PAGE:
First Baby!

Following an early rutting season this little Impala was the first new baby of this summer seen on one of my game drives on Thanda Safari!

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Annoying Birds

Sometimes the little birds are just too much!

This Impala shook off the Red-billed Oxpeckers which where looking for ticks in its pelt.

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Today: Impalas

Impalas are the most common antelope on Thanda Safari. They always look immaculate because they practice allo-grooming. This means that they groom each other with their special comb like teeth in places they cannot reach themselves.

Male and female look very similar except that the males are larger and have horns. We are currently in the rutting season when males fight for their mating rights. During that time they also make incredible loud grunting noises to get ride of rivals and – I assume 😊 – to attract the ladies.

Enjoy your day and stay safe!


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Impalas in the afternoon sun!

Theses medium-sized antelopes are found in eastern and southern Africa.

One of the reasons why they usually look so immaculate is because they have a special dental arrangement on the front lower jaw similar to the tooth-comb. This is used for what is called allogrooming. Individuals are ‘combing’ one another’s fur on the head and the neck to remove parasites.

Have a good week 😊

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Have you ever wondered why Impalas usually look so immaculately groomed?

The answer is allogrooming (grooming one another with specially designed teeth). Impalas appear to be the only ungulates to display self-grooming as well as allogrooming.

I took this picture of a group of recently born and very cute Impala fawns during this afternoon game drive.

Have a good week!

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Green, green , green …

Green everywhere! I had almost forgotten how beautiful Thanda looks when it turns green after some decent rain falls. Since the start of this rainy season we had over 150 mm rain and in just a few days the reserve has turned from brown&grey to green.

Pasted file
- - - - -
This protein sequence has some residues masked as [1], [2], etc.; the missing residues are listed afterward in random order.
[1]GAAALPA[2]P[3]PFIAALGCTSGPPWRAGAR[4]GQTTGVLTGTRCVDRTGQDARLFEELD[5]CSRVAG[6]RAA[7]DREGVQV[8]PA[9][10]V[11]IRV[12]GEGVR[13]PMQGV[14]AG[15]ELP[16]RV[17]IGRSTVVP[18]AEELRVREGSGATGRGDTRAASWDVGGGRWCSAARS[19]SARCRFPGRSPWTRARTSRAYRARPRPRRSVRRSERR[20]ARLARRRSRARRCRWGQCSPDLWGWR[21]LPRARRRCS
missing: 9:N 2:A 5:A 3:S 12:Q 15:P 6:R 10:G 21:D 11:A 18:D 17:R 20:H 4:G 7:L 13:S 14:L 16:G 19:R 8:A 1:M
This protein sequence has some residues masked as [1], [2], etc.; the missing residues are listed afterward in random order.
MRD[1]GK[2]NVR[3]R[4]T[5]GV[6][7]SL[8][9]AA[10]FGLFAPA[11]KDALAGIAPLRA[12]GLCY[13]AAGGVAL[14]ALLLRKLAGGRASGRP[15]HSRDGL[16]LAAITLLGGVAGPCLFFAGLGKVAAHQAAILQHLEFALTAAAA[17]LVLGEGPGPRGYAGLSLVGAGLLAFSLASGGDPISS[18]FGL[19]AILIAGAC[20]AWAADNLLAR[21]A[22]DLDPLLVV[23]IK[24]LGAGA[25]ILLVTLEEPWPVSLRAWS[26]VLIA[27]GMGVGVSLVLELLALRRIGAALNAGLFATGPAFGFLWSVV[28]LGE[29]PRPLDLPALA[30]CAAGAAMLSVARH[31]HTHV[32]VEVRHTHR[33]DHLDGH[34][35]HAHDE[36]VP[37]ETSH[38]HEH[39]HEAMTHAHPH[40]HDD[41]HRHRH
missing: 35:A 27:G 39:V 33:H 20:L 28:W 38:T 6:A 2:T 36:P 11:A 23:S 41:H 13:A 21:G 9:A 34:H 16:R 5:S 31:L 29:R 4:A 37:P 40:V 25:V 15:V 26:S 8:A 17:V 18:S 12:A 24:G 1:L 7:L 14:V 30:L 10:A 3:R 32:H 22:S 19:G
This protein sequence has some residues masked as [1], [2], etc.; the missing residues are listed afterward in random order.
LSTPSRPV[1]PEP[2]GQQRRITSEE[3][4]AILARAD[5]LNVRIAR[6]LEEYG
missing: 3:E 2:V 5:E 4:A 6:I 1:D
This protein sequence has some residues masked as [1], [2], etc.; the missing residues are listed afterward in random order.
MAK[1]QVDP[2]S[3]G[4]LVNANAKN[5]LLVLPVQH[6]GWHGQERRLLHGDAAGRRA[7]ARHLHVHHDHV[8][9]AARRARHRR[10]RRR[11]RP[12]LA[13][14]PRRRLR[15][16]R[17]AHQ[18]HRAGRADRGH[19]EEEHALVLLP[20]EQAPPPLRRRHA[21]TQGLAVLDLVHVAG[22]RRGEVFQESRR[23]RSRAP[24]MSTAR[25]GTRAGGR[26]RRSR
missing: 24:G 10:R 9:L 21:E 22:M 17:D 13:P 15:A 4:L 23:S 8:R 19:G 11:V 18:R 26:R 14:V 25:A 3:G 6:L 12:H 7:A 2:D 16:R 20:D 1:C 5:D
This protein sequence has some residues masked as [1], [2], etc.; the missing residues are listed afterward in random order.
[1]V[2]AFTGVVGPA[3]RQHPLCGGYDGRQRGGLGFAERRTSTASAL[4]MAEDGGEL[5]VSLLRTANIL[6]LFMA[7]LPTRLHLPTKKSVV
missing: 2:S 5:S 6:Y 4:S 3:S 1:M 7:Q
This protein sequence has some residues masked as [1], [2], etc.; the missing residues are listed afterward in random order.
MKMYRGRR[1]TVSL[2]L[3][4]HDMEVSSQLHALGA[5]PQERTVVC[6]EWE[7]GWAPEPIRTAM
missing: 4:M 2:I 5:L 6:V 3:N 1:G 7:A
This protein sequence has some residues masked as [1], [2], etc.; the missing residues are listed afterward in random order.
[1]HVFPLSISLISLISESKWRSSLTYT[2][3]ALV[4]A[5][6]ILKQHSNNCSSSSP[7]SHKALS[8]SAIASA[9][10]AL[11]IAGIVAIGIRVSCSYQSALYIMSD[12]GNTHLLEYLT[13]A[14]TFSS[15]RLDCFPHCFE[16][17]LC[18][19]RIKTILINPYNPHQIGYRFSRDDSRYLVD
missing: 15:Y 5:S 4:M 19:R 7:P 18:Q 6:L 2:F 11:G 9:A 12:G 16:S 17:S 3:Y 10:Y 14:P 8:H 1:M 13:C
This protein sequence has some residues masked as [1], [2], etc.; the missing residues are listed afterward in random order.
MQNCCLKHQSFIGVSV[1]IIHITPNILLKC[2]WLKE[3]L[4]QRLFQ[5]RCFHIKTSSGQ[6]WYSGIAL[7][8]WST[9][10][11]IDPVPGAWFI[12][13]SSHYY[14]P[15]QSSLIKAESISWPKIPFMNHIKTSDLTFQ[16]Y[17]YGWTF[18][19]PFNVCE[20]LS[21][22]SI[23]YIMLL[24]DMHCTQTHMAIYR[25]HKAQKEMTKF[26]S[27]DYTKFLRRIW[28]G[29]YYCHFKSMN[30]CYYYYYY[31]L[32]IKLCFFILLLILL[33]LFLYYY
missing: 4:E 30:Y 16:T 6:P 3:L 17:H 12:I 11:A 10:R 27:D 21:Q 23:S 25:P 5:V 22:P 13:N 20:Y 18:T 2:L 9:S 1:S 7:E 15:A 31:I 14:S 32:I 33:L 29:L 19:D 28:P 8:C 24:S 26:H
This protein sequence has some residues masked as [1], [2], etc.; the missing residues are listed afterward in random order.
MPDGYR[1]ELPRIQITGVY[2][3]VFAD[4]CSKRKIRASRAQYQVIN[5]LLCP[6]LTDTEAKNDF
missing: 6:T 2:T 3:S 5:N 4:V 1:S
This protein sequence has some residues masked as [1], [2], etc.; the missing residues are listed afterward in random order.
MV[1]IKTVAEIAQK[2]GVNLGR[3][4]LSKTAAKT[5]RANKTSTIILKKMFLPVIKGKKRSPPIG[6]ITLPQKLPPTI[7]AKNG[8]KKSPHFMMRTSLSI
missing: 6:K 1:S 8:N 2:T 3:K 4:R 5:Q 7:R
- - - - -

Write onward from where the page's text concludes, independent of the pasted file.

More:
Even the behavior of many animals has changed almost over night. Where during the drought they had to spent most of their day to find food and water, they now have extra time to chase one another and be just idle once in a while.





An Impala and a Red-billed Oxpecker – An example for a mutualistic symbiosis, a relationship beneficial to two interacting species.

New Arrivals!

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Hundreds of additional Impalas, Wildebeest, Nyala, Zebra and Kudus are arriving over the next few weeks at Thanda Private Game Reserve. This large number of additional plains game will enhance the excellent Thanda Game Drive Experience even further. Besides seeing the Big Five on daily drives it is very exciting to see large groups of these herbivores roaming on the reserve.

Thanda will also receive additional Cape Buffalo Bulls. Together with over 30 Buffalo birth in this rainy season, this will bring the number of Buffalo at Thanda to well over 160.

The images show the release of Impala and Wildebeest onto the reserve…

… and this is a link to a short video from one of the Impala arrivals:

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Without the Five (2) – Common Beauty!

Today’s image is a portrait of an Impala ram. Impalas are the most common antelopes on Thanda. They have a special dental arrangement on the front lower jaw similar to a tooth-comb which is used during grooming to comb the fur and remove parasites – hence their impeccable appearance 🙂

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This image is part of my “Without the Five” series:
Each image will features a species, which is usually not in the safari limelight. So they will be no images of Lions, Leopard, Elephants, Rhinos, Buffalo, Cheetahs …

Enjoy the “without the Five” series